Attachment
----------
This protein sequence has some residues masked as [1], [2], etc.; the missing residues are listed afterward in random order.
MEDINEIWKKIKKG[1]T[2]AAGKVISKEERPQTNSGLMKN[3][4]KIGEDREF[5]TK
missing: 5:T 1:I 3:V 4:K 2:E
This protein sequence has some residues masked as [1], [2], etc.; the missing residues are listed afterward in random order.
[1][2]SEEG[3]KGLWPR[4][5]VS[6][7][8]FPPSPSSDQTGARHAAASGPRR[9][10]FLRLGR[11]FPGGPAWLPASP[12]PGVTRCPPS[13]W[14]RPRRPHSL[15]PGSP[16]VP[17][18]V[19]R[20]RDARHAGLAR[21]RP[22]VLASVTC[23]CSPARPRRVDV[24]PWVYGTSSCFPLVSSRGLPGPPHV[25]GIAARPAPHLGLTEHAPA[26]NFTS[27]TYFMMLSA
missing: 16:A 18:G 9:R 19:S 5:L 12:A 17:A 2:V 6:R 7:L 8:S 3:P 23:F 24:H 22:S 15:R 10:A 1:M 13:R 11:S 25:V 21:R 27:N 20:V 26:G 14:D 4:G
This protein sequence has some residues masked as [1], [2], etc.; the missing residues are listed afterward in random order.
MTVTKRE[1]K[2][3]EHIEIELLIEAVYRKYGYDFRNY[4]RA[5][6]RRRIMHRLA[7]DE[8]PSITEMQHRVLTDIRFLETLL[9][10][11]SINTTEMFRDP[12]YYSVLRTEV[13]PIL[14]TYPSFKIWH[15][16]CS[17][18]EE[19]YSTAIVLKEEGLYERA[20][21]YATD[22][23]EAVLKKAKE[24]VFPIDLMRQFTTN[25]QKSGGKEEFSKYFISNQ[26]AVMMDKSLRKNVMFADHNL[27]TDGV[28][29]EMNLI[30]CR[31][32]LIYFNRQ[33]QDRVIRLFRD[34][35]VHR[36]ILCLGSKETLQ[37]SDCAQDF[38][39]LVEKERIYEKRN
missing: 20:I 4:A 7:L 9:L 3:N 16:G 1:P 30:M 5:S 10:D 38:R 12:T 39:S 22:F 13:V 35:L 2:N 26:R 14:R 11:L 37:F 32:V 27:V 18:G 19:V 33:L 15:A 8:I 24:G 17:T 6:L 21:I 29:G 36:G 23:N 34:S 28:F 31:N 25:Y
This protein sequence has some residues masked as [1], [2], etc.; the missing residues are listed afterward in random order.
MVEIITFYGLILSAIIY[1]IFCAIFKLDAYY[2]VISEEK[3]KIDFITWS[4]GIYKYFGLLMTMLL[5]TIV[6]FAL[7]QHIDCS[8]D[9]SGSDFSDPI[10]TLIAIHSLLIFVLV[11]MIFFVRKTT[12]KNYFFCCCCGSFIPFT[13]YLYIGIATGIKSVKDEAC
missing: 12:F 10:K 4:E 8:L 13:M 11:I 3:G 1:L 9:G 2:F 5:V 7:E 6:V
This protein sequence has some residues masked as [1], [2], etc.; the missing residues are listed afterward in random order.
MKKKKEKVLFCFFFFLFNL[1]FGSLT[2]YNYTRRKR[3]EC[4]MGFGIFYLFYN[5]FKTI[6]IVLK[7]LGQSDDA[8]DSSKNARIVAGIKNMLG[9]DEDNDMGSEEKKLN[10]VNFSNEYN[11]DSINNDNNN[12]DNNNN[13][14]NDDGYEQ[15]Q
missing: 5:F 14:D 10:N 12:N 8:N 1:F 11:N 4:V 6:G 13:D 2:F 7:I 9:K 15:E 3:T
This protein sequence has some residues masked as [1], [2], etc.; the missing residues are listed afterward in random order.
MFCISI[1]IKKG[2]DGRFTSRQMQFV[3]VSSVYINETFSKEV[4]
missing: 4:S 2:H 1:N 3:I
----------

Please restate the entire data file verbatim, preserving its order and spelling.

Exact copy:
This protein sequence has some residues masked as [1], [2], etc.; the missing residues are listed afterward in random order.
MEDINEIWKKIKKG[1]T[2]AAGKVISKEERPQTNSGLMKN[3][4]KIGEDREF[5]TK
missing: 5:T 1:I 3:V 4:K 2:E
This protein sequence has some residues masked as [1], [2], etc.; the missing residues are listed afterward in random order.
[1][2]SEEG[3]KGLWPR[4][5]VS[6][7][8]FPPSPSSDQTGARHAAASGPRR[9][10]FLRLGR[11]FPGGPAWLPASP[12]PGVTRCPPS[13]W[14]RPRRPHSL[15]PGSP[16]VP[17][18]V[19]R[20]RDARHAGLAR[21]RP[22]VLASVTC[23]CSPARPRRVDV[24]PWVYGTSSCFPLVSSRGLPGPPHV[25]GIAARPAPHLGLTEHAPA[26]NFTS[27]TYFMMLSA
missing: 16:A 18:G 9:R 19:S 5:L 12:A 17:A 2:V 6:R 7:L 8:S 3:P 23:F 24:H 22:S 15:R 10:A 1:M 13:R 11:S 25:V 21:R 27:N 20:V 26:G 14:D 4:G
This protein sequence has some residues masked as [1], [2], etc.; the missing residues are listed afterward in random order.
MTVTKRE[1]K[2][3]EHIEIELLIEAVYRKYGYDFRNY[4]RA[5][6]RRRIMHRLA[7]DE[8]PSITEMQHRVLTDIRFLETLL[9][10][11]SINTTEMFRDP[12]YYSVLRTEV[13]PIL[14]TYPSFKIWH[15][16]CS[17][18]EE[19]YSTAIVLKEEGLYERA[20][21]YATD[22][23]EAVLKKAKE[24]VFPIDLMRQFTTN[25]QKSGGKEEFSKYFISNQ[26]AVMMDKSLRKNVMFADHNL[27]TDGV[28][29]EMNLI[30]CR[31][32]LIYFNRQ[33]QDRVIRLFRD[34][35]VHR[36]ILCLGSKETLQ[37]SDCAQDF[38][39]LVEKERIYEKRN
missing: 20:I 4:A 7:L 9:L 3:N 16:G 1:P 30:M 5:S 10:D 38:R 12:T 39:S 22:F 13:V 35:L 2:N 26:R 14:R 11:L 37:F 32:V 27:V 18:G 19:V 33:L 15:A 8:I 24:G 17:T 6:L 21:I 29:G 36:G 23:N 34:S 28:F 31:N 25:Y
This protein sequence has some residues masked as [1], [2], etc.; the missing residues are listed afterward in random order.
MVEIITFYGLILSAIIY[1]IFCAIFKLDAYY[2]VISEEK[3]KIDFITWS[4]GIYKYFGLLMTMLL[5]TIV[6]FAL[7]QHIDCS[8]D[9]SGSDFSDPI[10]TLIAIHSLLIFVLV[11]MIFFVRKTT[12]KNYFFCCCCGSFIPFT[13]YLYIGIATGIKSVKDEAC
missing: 12:F 10:K 4:E 8:L 13:M 11:I 3:G 1:L 9:G 2:F 5:V 7:E 6:V
This protein sequence has some residues masked as [1], [2], etc.; the missing residues are listed afterward in random order.
MKKKKEKVLFCFFFFLFNL[1]FGSLT[2]YNYTRRKR[3]EC[4]MGFGIFYLFYN[5]FKTI[6]IVLK[7]LGQSDDA[8]DSSKNARIVAGIKNMLG[9]DEDNDMGSEEKKLN[10]VNFSNEYN[11]DSINNDNNN[12]DNNNN[13][14]NDDGYEQ[15]Q
missing: 5:F 14:D 10:N 12:N 8:N 1:F 11:N 4:V 6:G 13:D 2:F 7:I 9:K 15:E 3:T
This protein sequence has some residues masked as [1], [2], etc.; the missing residues are listed afterward in random order.
MFCISI[1]IKKG[2]DGRFTSRQMQFV[3]VSSVYINETFSKEV[4]
missing: 4:S 2:H 1:N 3:I